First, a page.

Is it possible to argue that Macbeth is the villain of the play and Banquo or Macduff are its heroes?
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I think that this works if one is examining the throne of Scotland as the primary issue of the drama. In this sense, then Macbeth is the antagonist. Yet, I don't think that is Shakespeare's driving force. I don't see this as a primary work of history or politics, as much as a statement on human beings. Shakespeare seems to be using Macbeth to display the level to which power can be a corrupting force. He wishes to explore the moral depravity that exists within individuals when the need to covet something becomes beyond one's control. The downwards spiral of evil and the entrance into a moral abyss are extremely important to the drama. At the same time, the role reversal between Macbeth and Lady Macbeth helps to bolster this idea that there is an analysis of culpability within individuals more than there is an exploration of the throne. At the same time, Macbeth's obsession with the witches and the appropriation of the world in accordance to his own subjectivity help to acquire a greater significance to the drama than who becomes ruler of Scotland. I think that in these elements, in seeking to understand human nature, and in carving out a character that represents human bleakness, Shakespeare makes Macbeth the hero of the play. His heroism is not the focus, as much as his the mirror he holds to us, the reader and the audience, in assessing how close we are to the vision we are reading/ seeing.
In the play Macbeth, ultimately there is one protagonist and one antagonist. In the beginning these two are very similar in many aspects including rank, leadership, beliefs, and loyalties. But at the story continues. It reveals these two characters are as different as night from day. Macbeth and Macduff were high-ranking generals in the Scottish army and were both loved and respected greatly by the King. The King even appointed Macbeth to become the Thane of Cawdor, a rank very similar to a prince not related by blood. Macbeth won many battles and Macduff did also. But when Macbeth was promised by three witches to become King, he took his destiny into his own hands and attempted to speed up the process. He murdered the King and this became known as the turning point in Macbeth's moral nature and loyalties.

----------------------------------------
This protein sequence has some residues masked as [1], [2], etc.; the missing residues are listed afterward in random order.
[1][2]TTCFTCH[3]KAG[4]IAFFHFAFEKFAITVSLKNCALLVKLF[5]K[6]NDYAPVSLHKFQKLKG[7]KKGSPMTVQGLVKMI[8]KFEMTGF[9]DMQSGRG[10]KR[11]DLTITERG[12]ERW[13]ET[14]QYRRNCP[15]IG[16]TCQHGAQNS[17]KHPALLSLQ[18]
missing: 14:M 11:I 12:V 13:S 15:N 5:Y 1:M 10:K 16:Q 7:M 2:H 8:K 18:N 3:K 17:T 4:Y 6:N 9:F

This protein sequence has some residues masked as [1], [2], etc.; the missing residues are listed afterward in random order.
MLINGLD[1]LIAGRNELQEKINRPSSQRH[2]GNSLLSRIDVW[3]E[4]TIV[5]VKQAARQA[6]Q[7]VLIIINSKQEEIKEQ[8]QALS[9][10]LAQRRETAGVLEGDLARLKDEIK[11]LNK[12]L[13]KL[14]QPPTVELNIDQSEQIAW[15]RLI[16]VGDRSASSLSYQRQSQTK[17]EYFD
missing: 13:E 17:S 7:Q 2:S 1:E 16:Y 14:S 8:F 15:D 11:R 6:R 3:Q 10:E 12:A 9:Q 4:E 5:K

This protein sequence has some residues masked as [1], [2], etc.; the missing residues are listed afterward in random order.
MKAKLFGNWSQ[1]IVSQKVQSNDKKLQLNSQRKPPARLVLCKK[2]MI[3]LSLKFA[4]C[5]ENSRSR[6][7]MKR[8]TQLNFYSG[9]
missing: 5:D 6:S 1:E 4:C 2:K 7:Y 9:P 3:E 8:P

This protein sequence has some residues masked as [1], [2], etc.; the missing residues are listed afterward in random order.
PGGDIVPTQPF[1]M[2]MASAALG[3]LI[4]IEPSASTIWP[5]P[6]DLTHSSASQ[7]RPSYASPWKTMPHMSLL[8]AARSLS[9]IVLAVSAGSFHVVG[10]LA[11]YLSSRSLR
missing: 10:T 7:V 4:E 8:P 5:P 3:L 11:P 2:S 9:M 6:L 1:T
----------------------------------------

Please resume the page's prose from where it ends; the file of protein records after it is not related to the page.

Soon, Macbeth was killing people left and right unrelentlessly.
Macbeth is surely a villain in the garb of a hero but in the truer sense of the word Macduff is the hero. but once again if we keep definition and criterion set by Aristotle that a tragic hero suffers from a tragic flaw Macbeth emerges a HERO with a flaw and circumstances beyond his control like Dr. faustus he has sold his life for the throne , and in his case his wife is playing the role of a Mephestophiles.
It is not uncommon for the protagonist to morph into someone who can't relate to during the course of a story. In this case, Macbeth does turn into a bloodthirsty fiend. You could argue that he becomes a villain, but he is still the protagonist of the story.
I think that Shakespeare was aware of the need for Banquo to be shown in a positive light as the present king was a direct descendant of Banquo. Macbeth is still th eprotagonist as the drama shows his change from a loyal subject and brave warrior to paranoid mass murderer as a result of interference from 'the instruments of darkness'. Macbeth was a hero, though cruelly used and misled to become the villain.
Hmmm, not if you want to stick to the general definition of a tragic hero which is, loosely, that the tragic hero is generally a good person who, through a tragic flaw, exerts his own downfall and realizes it too late in that epic moment of catharsis to end the story with a note of hope. Macbeth would fit this definition exactly.
Banquo and Macduff are lesser characters who were good from the outset. How boring! Ha!
I love akannan's line, "Yet, I don't think that is Shakespeare's driving force." Exactly. Lady Macbeth is the villain, not Macbeth. Certainly there are other "heroic" characters none of which can be deemed the actual "hero." To suggest anything else is to degrade ourselves into a Mighty Mouse-esque type of hero that is unbecoming of Shakespeare. Let's not insult our grandest writer of literature.
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